BBC Sport's John Watson, at the ground, said he had "passed hundreds of Liverpool fans queuing at entry gates an hour before kick-off and not being permitted entry".
"I'm at a loss to understand the reasoning for the delay being the late arrival of fans," he added.
Defender Robertson says he had given a ticket to a friend but he was denied entry for the game.
"One of my mates got told it was a fake which I assure you it wasn't," he said.
"It was horrendous for our fans and all families that have been through it as well. It wasn't a nice experience, not a nice final to come to. The Champions League should be a celebration but it wasn't that."
Liverpool West Derby MP Ian Byrne tweeted to say he had "endured one of the worst experiences in my life", blaming Uefa for "horrendous security and organisation putting lives at risk".
"I pray no fans have been injured because of the disgraceful lack of organisation and expertise," he added.
Dominic King, from the Daily Mail, told BBC Radio 5 Live he had been speaking to supporters queueing to get into the stadium.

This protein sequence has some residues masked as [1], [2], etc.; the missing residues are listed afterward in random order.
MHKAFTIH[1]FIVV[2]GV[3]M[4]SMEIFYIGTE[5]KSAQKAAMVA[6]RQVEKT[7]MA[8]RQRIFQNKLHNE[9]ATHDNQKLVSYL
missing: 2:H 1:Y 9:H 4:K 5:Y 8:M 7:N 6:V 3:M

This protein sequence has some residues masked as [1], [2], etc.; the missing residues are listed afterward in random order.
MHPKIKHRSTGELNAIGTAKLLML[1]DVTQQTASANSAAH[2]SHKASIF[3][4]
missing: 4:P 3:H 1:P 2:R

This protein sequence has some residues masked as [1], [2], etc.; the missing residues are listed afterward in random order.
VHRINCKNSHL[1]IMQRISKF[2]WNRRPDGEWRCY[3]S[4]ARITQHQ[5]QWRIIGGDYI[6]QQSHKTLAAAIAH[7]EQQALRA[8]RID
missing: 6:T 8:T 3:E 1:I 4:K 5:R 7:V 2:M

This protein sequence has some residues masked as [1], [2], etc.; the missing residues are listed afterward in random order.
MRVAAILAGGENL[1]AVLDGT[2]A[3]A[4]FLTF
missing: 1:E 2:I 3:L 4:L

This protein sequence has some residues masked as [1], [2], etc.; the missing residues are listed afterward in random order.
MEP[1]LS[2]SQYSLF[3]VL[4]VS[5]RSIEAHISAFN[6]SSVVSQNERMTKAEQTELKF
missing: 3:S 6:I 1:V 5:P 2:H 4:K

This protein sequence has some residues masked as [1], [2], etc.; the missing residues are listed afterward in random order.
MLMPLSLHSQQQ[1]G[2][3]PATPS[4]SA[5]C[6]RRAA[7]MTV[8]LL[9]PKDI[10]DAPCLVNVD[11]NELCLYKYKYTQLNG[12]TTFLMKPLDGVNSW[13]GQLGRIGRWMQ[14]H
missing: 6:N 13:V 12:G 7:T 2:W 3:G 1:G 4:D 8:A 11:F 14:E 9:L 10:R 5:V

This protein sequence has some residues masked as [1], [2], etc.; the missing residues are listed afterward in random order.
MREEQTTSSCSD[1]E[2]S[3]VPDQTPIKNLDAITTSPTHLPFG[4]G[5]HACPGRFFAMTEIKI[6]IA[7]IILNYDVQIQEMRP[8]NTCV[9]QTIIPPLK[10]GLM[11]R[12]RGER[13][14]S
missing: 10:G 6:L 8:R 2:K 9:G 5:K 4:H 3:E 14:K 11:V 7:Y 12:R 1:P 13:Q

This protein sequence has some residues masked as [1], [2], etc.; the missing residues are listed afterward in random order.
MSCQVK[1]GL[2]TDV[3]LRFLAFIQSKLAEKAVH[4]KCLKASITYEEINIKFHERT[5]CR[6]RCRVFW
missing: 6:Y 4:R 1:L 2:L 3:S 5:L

"It came from nowhere," he said. "There has been no violence or antagonism. They are just dismayed by how the authorities have treated them."
"We got told about 45 minutes before, that our end was filled while there were thousands outside," Liverpool fan Tyler, who spent £1,000 on his ticket, told BBC Radio 5 Live.
Fans also said they were assaulted and robbed by local gangs when leaving the stadium following the match.
Former Liverpool defender and now television pundit Jim Beglin was among them and tweeted: "Post-match last night was the scariest I've ever experienced.
"Organised gangs set about mugging departing fans. We ran a gauntlet of thuggery on our way to the Metro. Not a police officer in sight. Witnessed so many ambush attacks on unsuspecting attendees. Reprehensible."
The final was originally to be played in St Petersburg, but the city was stripped of the game following Russia's invasion of Ukraine.